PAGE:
"A large amount of our convention business is in the education area," Trammell said. "I can't see them wanting to stay in a casino to do business. They may want to go there on their free time, but that's a different issue."
A Troy-based hotel consultant agreed that suburban and city hotels can benefit from a stronger downtown Detroit.
"It's not a zero-sum game," said Ron Wilson, chief executive officer of Hotel Investment Services Inc.
"If two out of five people who usually stay in the suburbs now stay downtown, it doesn't necessarily mean you will have only three people left in the suburbs," he said. "It's been shown (in previous studies) that in order to spur hotel growth, you need to add hotels."
Cobo poses dilemma
Wilson said the additional downtown hotels get Detroit out of its "Catch-22": The city can't expand Cobo Center and lure more conventions because it lacks hotels, and it lacks hotels because it can't expand Cobo and lure more conventions.
The planned $663 million expansion of Cobo is being stalled by political wrangling between the city and suburbs.
Cobo is the home of the North American International Auto Show, which generates close to $600 million in economic impact for the region.
But other cities, most notably Chicago, are trying to upstage the Detroit auto show by offering larger facilities that are less expensive for exhibitors.
But even without an expanded Cobo, the additional hotel rooms mean Detroit can go after convention business it couldn't get before, said O'Callaghan of the Convention and Visitors Bureau.
"We've conducted a lot of studies; something like 85 percent of conventions can actually fit into that floor space" at Cobo, O'Callaghan said.
Beyond the regional conventions and midsize association shows, analysts say the new downtown rooms can help sell the region for splashier events, such as a national political convention.
Existing hotels step up
Some of the hotels downtown are already stepping up their game. The Hotel Pontchartrain is undergoing a $12 million renovation that should be completed by end of year. It will be renamed the Sheraton Pontchartrain to reflect its partnership with the national hotel chain.
"We could all benefit from this," Pontchartrain general manager Todd Roesler said of the new hotels.
"The Convention and Visitors Bureau is doing a great job in scrubbing up potential business."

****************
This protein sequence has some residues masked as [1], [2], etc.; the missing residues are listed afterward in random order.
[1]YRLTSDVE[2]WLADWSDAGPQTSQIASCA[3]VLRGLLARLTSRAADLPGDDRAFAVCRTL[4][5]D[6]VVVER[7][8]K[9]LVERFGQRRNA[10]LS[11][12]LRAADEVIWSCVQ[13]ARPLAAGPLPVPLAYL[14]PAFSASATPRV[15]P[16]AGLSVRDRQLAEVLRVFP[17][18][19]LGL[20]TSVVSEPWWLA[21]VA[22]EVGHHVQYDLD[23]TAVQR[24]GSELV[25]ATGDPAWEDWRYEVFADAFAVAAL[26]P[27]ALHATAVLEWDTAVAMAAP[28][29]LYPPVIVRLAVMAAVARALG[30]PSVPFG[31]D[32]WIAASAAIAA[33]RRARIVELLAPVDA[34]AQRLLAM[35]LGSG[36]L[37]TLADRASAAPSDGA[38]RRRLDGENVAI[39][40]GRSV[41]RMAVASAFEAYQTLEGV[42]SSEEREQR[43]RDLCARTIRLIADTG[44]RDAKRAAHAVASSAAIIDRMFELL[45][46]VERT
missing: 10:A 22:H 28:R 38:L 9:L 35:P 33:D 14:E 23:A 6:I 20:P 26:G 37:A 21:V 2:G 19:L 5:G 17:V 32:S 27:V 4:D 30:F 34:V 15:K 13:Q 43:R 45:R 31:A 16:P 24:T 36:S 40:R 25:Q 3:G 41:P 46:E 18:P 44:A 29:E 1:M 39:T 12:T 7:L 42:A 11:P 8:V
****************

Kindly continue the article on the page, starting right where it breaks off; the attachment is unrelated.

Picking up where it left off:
While the new casino hotels are not likely to attract many business travelers -- "I can't see (a) corporate executive in town to do business with GM staying there," said Skelton, of Hospitality Advisors -- they will win over out-of-town gamblers and more socially oriented conventions, such as the regional meetings of the Order of Eagles.
"It's all pieces of the puzzle to make downtown better," said Skelton, noting there are still pieces that must fall into place.
"Can we attract enough business who feel safe downtown? Are there enough things to do downtown? It's yet another big test for downtown."

Aug 1, 2006, 3:59 AM
So far I like how MGM and Motor City are turning out. MGM it seems will be pretty tasteful complex. MotorCity's hotel isn't nearly as bland as it was in the renderings and they shouldn't be too far behind MGM in starting work on the exterior

Aug 2, 2006, 2:09 AM
I do think it will be breath of modern fresh air in that part of town (Trumbull/Woodbridge area).

Aug 6, 2006, 7:46 PM
A new update for August 04-05, 2006

The Ellington Lofts: The little stickers in the windows that you can't read say, "SOLD". The open spot near the middle is how vehicles will enter the garage behind the building.


Hopefully this slow-as-molasses building will be complete by year's end.

The north end of The MGM Grand Casino looking west. Sorry for the quality. The sun was getting low in the sky.

Hotel component

The midsection on 3rd Street.

The view from Michigan Avenue


As seen from Bagley and the Lodge

Motor City Casino from Michigan Avenue over the Lodge.

Michigan Welcome Center at the Ambassador Bridge border crossing.


Lithuanian Hall is a housing rehab in Southwest Detroit on Vernor Street.

Just down Vernor, Southwest Solutions is redeveloping this building.


Aug 6, 2006, 9:08 PM
Wow! Everything is looking MUCH nicer than I thought it would. The Ellington looks of very high quality, as does the welcome center. BTW, the north half of MGM is that giant-ass parking deck, something like 5,000+ cars and over 100' tall. It will really count as a building itself when completed. lol

Aug 6, 2006, 10:07 PM
I forgot to add the Livernois Median
...between McNichols and 7 Mile...Does anyone know if it will cover 7 Mile to 8 Mile? The Avenue of Fashion?

And Rivard Plaza on the East Riverfront. Half plaza-half parking lot. :rolleyes:

the pope
Aug 8, 2006, 3:48 PM
i could be wrong, but i thought the avenue of fashion was between 6 and 7 mile, and not north of 7......its been a while though......

Aug 9, 2006, 1:25 AM
Greektown gets final approval for permanent casino

DETROIT -- Greektown Casino received final approval Tuesday to begin construction of its permanent $200 million casino/hotel/entertainment complex.

The Michigan Gaming Control Board unanimously approved Greektown's plans, and casino officials hope to have the complex open by September 2008, about six months after the opening of permanent facilities for MGM Grand Detroit Casino and the MotorCity Casino.

Each of the three casinos will feature 400-room hotels, 100,000-square-feet of gaming space, restaurants, entertainment facilities, meeting rooms and parking decks.

Greektown originally planned to spend $450 million to build an all-new facility. Casino officials changed their minds last November and decided to expand the temporary casino in the heart of the Greektown business district -- a move that will save $250 million.